Author Country Media Name Year Topic , , Translator

Christa about journey to Indonesia –

Christa (26): “My journey to Indonesia was the unfulfilled dream of my colonized ancestors.”, May 9, 2020, by: Francesco

“As an activist, I am concerned with anti-racism and identity. My father was born as a Surinamese Javanese boy in Suriname before he was adopted by a Dutch family. It took him a long time to find his family in Suriname, but there was another great family quest. My great-grandparents were kidnapped in Indonesia by Dutch colonists to work on the plantations in Suriname. One of my grandfathers managed to find our family in Indonesia, and in October 2019 I went to meet my family there for the first time. They still live in the same village that my great-grandparents were forced to leave.

The journey was very intense. When I set foot on land, everything started moving in me. It felt like coming home. I got answers to questions I had never asked myself. For example, I now really intend to emigrate. It was an indescribable feeling to walk on the land of my ancestors, deeply moving because I was able to make the journey that my great-grandparents had wanted to make. Their biggest dream was to go back to Indonesia, but unfortunately they never had the chance to do so.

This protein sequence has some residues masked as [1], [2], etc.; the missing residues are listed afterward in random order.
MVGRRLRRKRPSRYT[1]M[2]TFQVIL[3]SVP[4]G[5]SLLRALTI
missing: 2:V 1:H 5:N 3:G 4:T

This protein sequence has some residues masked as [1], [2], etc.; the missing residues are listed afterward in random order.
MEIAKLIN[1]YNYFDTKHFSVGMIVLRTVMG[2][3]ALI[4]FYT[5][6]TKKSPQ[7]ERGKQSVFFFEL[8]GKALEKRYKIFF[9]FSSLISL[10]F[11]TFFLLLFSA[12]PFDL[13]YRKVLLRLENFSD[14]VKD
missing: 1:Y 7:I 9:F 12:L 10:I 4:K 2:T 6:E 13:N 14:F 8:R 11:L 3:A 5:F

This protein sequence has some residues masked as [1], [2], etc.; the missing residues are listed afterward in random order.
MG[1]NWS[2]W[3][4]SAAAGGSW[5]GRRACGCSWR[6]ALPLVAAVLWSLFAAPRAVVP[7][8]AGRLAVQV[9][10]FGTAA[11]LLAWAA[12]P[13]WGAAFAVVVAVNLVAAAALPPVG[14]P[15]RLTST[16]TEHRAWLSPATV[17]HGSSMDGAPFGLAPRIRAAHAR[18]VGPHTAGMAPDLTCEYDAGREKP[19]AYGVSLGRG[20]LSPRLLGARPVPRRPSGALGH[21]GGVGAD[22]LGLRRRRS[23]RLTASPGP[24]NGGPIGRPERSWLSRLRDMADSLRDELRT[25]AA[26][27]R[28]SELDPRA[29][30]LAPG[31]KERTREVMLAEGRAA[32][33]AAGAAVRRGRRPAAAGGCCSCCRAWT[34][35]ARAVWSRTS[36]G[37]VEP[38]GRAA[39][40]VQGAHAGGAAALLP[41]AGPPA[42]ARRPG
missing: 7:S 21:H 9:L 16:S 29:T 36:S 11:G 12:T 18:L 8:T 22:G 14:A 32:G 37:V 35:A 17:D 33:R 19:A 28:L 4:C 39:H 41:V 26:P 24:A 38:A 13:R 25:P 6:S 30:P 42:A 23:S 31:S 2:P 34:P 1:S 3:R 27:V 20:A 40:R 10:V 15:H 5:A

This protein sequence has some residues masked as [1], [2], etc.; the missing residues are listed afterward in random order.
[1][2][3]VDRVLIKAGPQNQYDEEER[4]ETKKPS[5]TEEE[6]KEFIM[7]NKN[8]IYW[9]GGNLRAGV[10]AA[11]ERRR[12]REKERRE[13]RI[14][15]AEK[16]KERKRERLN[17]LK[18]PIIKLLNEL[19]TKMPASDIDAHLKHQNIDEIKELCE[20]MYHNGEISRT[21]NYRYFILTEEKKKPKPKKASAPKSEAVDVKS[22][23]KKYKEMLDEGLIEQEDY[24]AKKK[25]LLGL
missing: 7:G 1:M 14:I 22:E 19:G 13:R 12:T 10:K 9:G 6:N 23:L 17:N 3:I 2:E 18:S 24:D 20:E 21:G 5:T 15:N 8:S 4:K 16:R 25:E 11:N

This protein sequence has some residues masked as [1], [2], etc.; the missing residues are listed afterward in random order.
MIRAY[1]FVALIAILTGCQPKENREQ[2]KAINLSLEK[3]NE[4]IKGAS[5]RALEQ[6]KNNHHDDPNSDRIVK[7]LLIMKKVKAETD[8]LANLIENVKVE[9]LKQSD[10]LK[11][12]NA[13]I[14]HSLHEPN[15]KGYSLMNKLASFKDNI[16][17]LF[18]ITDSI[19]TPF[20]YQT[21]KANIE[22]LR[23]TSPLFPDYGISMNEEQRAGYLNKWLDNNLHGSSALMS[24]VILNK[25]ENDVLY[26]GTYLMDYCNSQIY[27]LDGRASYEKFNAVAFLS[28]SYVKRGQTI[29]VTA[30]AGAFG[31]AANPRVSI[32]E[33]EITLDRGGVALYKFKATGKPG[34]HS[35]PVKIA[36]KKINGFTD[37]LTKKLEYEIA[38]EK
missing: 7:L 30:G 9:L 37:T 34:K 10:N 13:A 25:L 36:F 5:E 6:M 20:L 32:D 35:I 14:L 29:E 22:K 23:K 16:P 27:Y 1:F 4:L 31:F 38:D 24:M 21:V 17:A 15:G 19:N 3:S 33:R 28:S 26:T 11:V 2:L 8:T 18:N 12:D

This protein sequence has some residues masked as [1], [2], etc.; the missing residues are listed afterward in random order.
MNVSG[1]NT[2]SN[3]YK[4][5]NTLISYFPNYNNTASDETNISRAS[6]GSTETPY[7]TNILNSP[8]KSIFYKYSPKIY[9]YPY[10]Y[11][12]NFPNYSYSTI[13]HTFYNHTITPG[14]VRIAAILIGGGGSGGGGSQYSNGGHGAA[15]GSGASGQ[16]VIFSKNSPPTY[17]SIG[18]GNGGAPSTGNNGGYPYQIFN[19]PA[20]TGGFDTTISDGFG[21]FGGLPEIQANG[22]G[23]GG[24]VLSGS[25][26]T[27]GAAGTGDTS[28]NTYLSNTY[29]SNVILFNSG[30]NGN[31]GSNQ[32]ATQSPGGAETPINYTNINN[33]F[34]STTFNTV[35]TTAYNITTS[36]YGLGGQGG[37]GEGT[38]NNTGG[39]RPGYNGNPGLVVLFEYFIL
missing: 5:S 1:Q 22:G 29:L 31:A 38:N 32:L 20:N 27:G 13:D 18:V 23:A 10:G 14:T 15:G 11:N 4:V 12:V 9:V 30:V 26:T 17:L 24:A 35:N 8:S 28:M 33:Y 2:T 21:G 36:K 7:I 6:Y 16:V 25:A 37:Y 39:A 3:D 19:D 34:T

The meeting with my family in Indonesia was unexpected and emotional. Indonesia has given me a lot. I attempted suicide in 2017 and it felt as if part of me had died. Since visiting Indonesia, I feel reborn. I was received with open arms and visited the place where my great-grandparents’ house once stood. I brought its soil with me, which I later mixed with the soil of their grave in Suriname.

In February 2020, I made my trip to Suriname to mix in the soil with the grave of my great-grandparents. I also took soil from their grave to bring back to Indonesia someday and thus complete the circle for the soul to rest.

The quest to find my family and my roots was started in the generations before me, but I believe that we, the younger generation, should maintain the connection. We must talk to the older generations while we still can, before the information is lost. They are the bridge to our ancestors. I see many young people in identity crises. I want to give them this advice: go back to your motherland, it is an indescribable experience.

I think a lot of pressure is put on us in this society to be who we really are not. For generations, colonialism has erased identities. It is all important to have an identity and go back to your true self, going back to who you are instead of what was imposed on you through Western ideals.”

– Christa (26)